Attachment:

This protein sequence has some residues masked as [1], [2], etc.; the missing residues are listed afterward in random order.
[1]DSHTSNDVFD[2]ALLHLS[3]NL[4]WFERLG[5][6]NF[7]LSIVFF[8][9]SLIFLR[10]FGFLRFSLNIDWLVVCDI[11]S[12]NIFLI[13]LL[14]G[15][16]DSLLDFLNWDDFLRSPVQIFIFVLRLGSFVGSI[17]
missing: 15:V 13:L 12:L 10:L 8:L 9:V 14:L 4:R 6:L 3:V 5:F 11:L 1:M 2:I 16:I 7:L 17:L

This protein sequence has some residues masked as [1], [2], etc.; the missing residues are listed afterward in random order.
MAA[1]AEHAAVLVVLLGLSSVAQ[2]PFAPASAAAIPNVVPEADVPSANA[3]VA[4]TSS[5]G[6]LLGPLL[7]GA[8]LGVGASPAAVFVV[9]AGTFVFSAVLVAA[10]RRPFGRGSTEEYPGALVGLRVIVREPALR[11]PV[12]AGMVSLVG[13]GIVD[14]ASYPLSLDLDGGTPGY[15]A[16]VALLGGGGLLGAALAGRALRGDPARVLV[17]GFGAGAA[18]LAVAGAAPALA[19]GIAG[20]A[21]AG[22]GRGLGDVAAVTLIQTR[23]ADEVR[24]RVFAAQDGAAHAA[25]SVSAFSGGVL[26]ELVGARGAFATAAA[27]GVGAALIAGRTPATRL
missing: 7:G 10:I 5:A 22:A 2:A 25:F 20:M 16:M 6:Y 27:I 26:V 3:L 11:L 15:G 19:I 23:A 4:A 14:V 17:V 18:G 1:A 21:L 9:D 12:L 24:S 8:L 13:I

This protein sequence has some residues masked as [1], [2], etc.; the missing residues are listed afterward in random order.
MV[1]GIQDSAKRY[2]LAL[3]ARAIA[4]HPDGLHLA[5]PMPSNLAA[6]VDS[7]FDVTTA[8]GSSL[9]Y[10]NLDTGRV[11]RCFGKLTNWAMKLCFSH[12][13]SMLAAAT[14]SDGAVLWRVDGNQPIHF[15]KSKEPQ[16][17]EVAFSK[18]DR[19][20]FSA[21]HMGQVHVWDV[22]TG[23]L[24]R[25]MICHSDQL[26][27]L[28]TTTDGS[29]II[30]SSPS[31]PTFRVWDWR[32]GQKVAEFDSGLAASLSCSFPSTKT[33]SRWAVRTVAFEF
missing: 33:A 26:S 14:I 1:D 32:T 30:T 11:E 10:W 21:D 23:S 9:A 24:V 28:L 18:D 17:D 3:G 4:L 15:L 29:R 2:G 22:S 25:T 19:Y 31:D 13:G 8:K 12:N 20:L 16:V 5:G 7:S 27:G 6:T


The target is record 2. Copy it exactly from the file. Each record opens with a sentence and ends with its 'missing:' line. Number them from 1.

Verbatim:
This protein sequence has some residues masked as [1], [2], etc.; the missing residues are listed afterward in random order.
MAA[1]AEHAAVLVVLLGLSSVAQ[2]PFAPASAAAIPNVVPEADVPSANA[3]VA[4]TSS[5]G[6]LLGPLL[7]GA[8]LGVGASPAAVFVV[9]AGTFVFSAVLVAA[10]RRPFGRGSTEEYPGALVGLRVIVREPALR[11]PV[12]AGMVSLVG[13]GIVD[14]ASYPLSLDLDGGTPGY[15]A[16]VALLGGGGLLGAALAGRALRGDPARVLV[17]GFGAGAA[18]LAVAGAAPALA[19]GIAG[20]A[21]AG[22]GRGLGDVAAVTLIQTR[23]ADEVR[24]RVFAAQDGAAHAA[25]SVSAFSGGVL[26]ELVGARGAFATAAA[27]GVGAALIAGRTPATRL
missing: 7:G 10:I 5:A 22:A 2:A 25:F 20:M 16:M 6:Y 27:I 26:V 3:L 11:L 15:G 19:I 23:A 4:A 14:V 17:V 18:G 1:A 21:L 9:D 12:L 24:S 8:L 13:I